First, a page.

NL editie / World edition

Crushing Sexual Humiliation

by Bas Mesters

Italian television has reduced women to sex symbols, says Lorella Zanardo. Many Italians are watching; others have simply turned away. Zanardo is trying to shatter this apathy with a film, a school course and debates. It is about “the survival of our identity” and motivating others, she says: “This country, the birthplace of the Renaissance and humanism, has become fearful.”

Crushing Sexual Humiliation It is a cold and foggy night in Pinerolo, an old garrison town thirty kilometres from Turin. Inside the community centre, it is uncomfortably warm. Music is blaring. Packed closely together, some 200 men and women are watching a video screen showing sexy dancing girls surrendering to gynaecological camera positions as they fondle and writhe. The camera zooms in on butt cracks, breasts and thighs. Elderly onscreen commentators wink as they steal glances at the abundant cleavages.

Lorella Zanardo’s video pamphlet, Il corpo delle donne (“the body of women”), confronts the public with a painful mirror image. It is a compilation of sexist images that can be seen on Italian television every day. The audience in Pinerolo is appalled, as viewers online have been for 18 months. More than three million people have watched Zanardo’s j’accuse, and some of them discuss it feverishly on her blog of the same name ( Many of them invite her to come to their children’s schools or their towns’ community centres to talk about the degeneration of Italian television, both public and commercial.

Caged woman
In the documentary, a cut of meat hangs on one hook while a girl hangs on the next hook. A butcher marks her butt with a stamp. Another blond girl, practically nude, crawls into perspex ‘cage’ under a tabletop. Laughing, she serves as a table leg. Humiliating? The show’s host demurs: “She can breathe, can’t she? The perspex has holes for air.” Whenever a woman over 40 appears, her face lacks any kind of expression. It has been pulled tight behind huge lips, like the thick rubber band around a glass storage bottle.

“Why?” asks Zanardo’s voice in the film. “What are these faces hiding? Why can’t women appear on TV with their real faces? Why this humiliation?”
Next, a female announcer pushes a young woman wearing a tight T-shirt into a shower cabin. The water starts running and the camera focuses on her ample chest. Through the thin fabric, her nipples find their way to the lens. The TV studio audience applauds wildly.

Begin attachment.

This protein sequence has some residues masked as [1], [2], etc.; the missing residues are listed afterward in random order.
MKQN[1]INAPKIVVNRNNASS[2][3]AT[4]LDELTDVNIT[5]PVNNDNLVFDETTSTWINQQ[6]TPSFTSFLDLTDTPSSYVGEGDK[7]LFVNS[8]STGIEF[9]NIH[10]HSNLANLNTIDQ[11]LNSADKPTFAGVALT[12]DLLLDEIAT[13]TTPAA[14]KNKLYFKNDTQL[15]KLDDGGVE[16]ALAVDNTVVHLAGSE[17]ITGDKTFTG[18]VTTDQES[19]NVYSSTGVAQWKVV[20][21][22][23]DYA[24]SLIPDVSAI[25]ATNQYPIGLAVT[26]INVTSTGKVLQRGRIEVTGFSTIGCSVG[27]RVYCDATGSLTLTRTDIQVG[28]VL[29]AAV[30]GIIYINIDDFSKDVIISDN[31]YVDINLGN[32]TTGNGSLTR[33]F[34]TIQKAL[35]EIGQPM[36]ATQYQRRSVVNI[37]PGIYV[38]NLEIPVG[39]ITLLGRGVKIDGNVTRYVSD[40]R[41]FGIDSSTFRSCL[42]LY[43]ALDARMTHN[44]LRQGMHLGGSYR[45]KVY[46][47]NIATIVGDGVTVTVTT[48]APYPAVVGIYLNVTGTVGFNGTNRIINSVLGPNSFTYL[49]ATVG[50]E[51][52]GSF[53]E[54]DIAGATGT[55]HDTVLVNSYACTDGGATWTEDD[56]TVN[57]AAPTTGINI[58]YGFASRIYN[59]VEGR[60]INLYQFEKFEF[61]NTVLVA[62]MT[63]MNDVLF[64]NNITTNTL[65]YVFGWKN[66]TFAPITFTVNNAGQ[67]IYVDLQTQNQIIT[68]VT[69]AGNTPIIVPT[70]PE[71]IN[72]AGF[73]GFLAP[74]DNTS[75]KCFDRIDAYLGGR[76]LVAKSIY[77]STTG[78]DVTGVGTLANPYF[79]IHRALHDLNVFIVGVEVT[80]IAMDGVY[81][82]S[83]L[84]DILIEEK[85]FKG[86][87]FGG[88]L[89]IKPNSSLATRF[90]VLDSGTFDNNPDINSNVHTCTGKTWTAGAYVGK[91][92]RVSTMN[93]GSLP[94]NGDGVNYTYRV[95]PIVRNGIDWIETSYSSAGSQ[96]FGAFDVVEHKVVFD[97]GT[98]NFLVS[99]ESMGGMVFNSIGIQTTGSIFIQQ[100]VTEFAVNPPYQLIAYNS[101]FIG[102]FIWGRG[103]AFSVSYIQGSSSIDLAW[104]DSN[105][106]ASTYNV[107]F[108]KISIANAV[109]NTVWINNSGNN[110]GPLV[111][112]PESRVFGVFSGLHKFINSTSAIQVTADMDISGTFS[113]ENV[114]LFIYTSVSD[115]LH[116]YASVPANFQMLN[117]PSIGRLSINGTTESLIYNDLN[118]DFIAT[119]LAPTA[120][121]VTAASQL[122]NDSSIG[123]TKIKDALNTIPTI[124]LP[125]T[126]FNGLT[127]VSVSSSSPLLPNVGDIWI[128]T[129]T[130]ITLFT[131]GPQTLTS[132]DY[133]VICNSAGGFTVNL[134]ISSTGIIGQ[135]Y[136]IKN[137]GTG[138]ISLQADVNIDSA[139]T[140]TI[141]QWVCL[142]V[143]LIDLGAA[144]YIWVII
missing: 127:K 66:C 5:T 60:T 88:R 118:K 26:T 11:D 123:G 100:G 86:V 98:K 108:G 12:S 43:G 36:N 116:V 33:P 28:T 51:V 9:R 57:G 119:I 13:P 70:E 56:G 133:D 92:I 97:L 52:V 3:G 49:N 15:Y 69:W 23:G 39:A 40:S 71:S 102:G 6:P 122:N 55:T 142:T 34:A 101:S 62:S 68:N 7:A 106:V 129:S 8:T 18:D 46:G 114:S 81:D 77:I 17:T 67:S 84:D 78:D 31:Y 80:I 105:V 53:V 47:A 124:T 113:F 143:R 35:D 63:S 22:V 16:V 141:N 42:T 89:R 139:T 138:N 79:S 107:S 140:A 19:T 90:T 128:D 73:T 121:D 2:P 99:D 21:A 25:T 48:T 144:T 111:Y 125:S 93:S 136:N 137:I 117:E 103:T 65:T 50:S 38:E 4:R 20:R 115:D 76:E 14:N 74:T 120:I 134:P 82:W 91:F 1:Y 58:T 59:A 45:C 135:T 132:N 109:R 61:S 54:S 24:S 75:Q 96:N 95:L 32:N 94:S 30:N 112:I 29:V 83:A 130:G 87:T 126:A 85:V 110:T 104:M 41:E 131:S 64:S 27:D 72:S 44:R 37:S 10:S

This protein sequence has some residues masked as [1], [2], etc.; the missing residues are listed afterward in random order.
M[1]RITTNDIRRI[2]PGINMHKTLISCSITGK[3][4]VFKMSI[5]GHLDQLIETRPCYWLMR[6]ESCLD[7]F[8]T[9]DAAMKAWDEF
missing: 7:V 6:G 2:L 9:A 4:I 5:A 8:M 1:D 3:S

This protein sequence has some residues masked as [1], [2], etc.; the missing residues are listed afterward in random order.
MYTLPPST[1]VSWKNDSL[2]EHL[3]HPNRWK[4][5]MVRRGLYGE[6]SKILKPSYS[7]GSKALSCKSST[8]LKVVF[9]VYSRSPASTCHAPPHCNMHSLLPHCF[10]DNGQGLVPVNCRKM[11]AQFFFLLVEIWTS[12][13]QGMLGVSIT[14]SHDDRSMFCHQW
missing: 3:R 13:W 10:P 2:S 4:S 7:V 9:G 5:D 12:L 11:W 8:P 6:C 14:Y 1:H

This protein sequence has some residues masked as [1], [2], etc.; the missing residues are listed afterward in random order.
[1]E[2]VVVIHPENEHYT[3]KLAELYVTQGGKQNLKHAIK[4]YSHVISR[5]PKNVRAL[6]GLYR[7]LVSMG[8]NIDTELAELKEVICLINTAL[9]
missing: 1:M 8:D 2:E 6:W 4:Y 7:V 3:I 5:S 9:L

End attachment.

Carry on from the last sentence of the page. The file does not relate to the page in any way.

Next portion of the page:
The community room in Pinerolo, however, remains quiet. The faces of the viewers appear sad and grim in the light of the film’s closing titles. Their hurt is plainly visible. They and their children watch this every day.

Zanardo’s questions linger in their minds: “The survival of our identity is at stake. Why don’t we respond? Why don’t we present ourselves as we are? Why do we accept this constant humiliation? Why don’t we stand up for our rights? What are we afraid of?”

Fresh pair of eyes
During the post-screening discussion, it appears that the visitors, too, wonder how we got here. They feel powerless. “The solution is to turn off the TV,” one woman suggests. “No,” Zarado says. “That won’t change anything. We need to teach our children what they are watching, and why it is being produced this way. Show that there are other ways to look at women.”

Zanardo produced an eight-part course for schools with that goal in mind. Nuovi ochi per la TV (“new eyes for television”) teaches how television is being made, and what the hidden messages are. Zanardo reveals these messages frozen frame by frozen frame, as they are more difficult to detect when the images stream uninterrupted. It is her way to raise awareness among young people, and, she says, “arm” them against quiet indoctrination by “that evil teacher, the TV.”

Zanardo has touched a nerve in modern Italy with Il corpo delle donne and Nuovi per la TV; that much is clear after 18 months of campaigning. This evening, the community centre is packed. Earlier today, the lobby of a local high school was filled to capacity. Yesterday, she spoke in a public square in a Tuscan mountain village. Tomorrow, she will visit a neighbourhood centre near Milan. Invitations to speak flood her blog.